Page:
The year 2019 was significant for India’s internal security for two reasons. First, the security forces faced unprecedented challenges in Kashmir and in the northeast due to various threats as well as some policy measures of the Narendra Modi government. Second, and rather unfortunately, a section of the Central Armed Police Forces was engaged in an acrimonious campaign to oust their IPS leadership.
The border guarding forces and the armed police maintained by the central government have grown rapidly since the 1960s owing to disputes with China and Pakistan, growing internal security challenges like militancy in Punjab and Kashmir, and the rise of Left-wing extremism (LWE).
The Central Armed Police Forces (CAPFs) were raised and nurtured by the Indian Police Service (IPS) officers. But over time, states began to show reluctance in sparing young IPS officers. Besides, state police forces too have undergone expansion with the creation of new districts. This led to a shortfall of IPS leadership in the CAPF. In response, successive governments expanded the recruitment of cadre officers in the CAPF. So far, the policy consensus had been that the CAPF officer cadre will play a supporting role to the IPS officers who will provide strategic leadership. That consensus is now being challenged.
Cracks in apparatus
Matters have come to a head, especially in the past one year, due to two separate developments.
First is the issue of salaries. The Sixth Pay Commission accorded all Organised Group A Service (OGAS) with Non-Functional Financial Upgrade (NFFU), that is, a rise in pay irrespective of vacancies in the next promotional pay scale. The Supreme Court in February 2019 accorded OGAS status to six CAPFs. The CAPF cadre officers want the OGAS to be implemented in full in order to completely end the IPS deputation and have approached the Delhi HC.
Essentially, they want the courts to rule on the wider issue of how the government designs strategic command of CAPF organisations — and, in the process, fundamentally alter the character of the Indian Police Service as an All India Service (AIS). There is nothing eternal or sacrosanct about the design of the All India Services and their role in governance. What is curious is that far-reaching policy changes are being sought not through informed debate, but through an extremely well-funded legal challenge and a vitriolic social media campaign.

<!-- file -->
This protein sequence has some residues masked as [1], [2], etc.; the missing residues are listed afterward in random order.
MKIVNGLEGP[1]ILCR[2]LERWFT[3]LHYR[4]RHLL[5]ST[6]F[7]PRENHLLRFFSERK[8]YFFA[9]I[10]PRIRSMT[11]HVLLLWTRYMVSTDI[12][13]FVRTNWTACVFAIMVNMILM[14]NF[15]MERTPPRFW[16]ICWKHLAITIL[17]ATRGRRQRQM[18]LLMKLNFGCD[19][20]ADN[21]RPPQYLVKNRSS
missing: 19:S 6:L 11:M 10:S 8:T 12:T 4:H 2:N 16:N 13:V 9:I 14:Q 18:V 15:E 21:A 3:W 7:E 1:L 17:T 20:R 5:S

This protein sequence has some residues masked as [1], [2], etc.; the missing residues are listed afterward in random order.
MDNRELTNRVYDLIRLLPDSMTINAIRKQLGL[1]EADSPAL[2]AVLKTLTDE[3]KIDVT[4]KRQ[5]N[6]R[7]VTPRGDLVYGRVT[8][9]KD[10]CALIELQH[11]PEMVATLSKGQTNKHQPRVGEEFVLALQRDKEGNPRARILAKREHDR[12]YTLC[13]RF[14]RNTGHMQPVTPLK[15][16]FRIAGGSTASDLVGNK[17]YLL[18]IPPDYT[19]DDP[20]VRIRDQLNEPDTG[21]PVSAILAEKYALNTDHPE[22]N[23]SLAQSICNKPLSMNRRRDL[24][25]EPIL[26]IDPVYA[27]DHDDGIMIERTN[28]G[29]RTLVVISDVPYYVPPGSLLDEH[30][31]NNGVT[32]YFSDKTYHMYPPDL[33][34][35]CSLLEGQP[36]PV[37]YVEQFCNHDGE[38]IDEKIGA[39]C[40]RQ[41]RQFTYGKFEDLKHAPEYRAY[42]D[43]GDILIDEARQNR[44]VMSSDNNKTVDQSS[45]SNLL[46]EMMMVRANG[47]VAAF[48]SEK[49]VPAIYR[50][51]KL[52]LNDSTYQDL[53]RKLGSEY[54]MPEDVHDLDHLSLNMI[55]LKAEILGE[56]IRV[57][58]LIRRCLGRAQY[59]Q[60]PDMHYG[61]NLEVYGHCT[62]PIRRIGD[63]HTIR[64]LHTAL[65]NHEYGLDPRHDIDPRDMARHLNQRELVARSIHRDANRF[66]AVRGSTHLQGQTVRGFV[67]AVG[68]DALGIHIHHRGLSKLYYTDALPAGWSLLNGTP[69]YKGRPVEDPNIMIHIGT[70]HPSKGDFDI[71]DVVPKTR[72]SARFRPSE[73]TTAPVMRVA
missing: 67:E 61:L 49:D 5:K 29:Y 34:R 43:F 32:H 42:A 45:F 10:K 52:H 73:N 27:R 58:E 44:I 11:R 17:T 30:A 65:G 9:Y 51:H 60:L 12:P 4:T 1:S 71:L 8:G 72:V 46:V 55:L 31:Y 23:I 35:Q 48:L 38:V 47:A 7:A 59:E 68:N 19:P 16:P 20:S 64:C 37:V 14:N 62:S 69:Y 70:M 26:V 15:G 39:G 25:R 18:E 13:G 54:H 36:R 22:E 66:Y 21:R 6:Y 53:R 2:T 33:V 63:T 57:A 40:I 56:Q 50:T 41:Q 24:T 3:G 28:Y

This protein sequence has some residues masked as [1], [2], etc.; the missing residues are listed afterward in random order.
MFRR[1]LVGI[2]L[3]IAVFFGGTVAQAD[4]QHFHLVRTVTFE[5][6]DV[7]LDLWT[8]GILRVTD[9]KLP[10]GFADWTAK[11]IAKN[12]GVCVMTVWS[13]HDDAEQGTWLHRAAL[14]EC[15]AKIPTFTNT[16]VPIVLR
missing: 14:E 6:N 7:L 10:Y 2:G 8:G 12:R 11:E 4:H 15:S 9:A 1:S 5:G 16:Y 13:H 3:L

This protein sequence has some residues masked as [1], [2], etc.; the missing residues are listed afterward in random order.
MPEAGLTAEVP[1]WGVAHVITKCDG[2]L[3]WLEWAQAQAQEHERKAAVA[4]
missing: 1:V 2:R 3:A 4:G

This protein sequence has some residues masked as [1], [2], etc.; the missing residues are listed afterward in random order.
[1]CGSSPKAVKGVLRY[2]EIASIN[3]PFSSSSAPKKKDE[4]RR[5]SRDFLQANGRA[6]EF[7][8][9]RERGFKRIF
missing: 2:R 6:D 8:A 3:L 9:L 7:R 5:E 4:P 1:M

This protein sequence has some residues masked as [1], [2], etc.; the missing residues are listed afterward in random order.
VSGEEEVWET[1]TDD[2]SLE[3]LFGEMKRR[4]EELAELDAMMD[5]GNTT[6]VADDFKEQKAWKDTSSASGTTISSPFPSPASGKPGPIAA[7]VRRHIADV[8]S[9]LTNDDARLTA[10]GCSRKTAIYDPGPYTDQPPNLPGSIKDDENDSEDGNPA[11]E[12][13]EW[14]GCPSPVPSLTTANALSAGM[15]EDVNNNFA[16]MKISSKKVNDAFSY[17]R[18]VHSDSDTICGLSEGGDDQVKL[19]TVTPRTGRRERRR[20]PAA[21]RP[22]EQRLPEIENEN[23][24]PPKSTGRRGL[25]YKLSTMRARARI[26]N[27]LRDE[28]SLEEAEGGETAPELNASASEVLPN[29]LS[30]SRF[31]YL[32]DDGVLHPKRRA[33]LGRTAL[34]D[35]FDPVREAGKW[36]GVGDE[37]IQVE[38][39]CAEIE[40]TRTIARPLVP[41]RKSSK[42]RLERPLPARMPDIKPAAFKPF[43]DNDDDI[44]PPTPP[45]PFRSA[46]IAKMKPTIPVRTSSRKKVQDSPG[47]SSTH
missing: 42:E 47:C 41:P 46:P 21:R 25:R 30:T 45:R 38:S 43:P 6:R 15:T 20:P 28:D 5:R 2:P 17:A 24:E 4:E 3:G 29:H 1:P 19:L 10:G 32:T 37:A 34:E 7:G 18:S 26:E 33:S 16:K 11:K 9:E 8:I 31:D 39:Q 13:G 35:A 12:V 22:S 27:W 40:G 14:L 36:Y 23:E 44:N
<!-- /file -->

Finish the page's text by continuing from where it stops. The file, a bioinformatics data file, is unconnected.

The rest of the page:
The second development is the increasing use of social media through anonymous accounts by some CAPF cadre officers to criticise the Modi government and the IPS leadership. The entire atmosphere has turned toxic with not-so-subtle hints at disaffection. Many other interest groups have joined the chorus either with their own agenda or because they have an axe to grind against the IPS. Despite criticism, the IPS fraternity continues to carry a great degree of public trust.
The merit debate
As things stand today, the CAPF officer cadre wants the perks and privileges of both the armed forces and All India Services. The CAPF entry exam, though conducted by the Union Public Service Commission (UPSC), doesn’t have either the physical or the psychological rigor of the Services Selection Board (SSB) for the armed forces, nor the intellectual heft of the civil services exam. While CAPF cadres love to deride the AIS as one-exam wonders, the fact remains that most of them attempted and failed to qualify. Entry-level caliber is not the primary issue in determining the place of the CAPF officer cadre in our internal security system anyway. Most police organisations are hybrid outfits with multiple entry levels. Many cite the tactical abilities and the bravery displayed by CAPF cadre officers as sufficient proof of their capability to head these organisations. Parallels from the armed forces are drawn to strengthen this argument.
First, even in the armed forces, tactical prowess and bravery are not the overriding considerations in selecting officers for strategic leadership positions. Second, the CAPF officer cadre does not face a steep pyramid like the armed forces, where the vast majority of officers fail to make it past the Lt Col (second-in command) rank in the CAPFs. Third, they do not face early retirement at different ranks beyond colonel level like in the armed forces.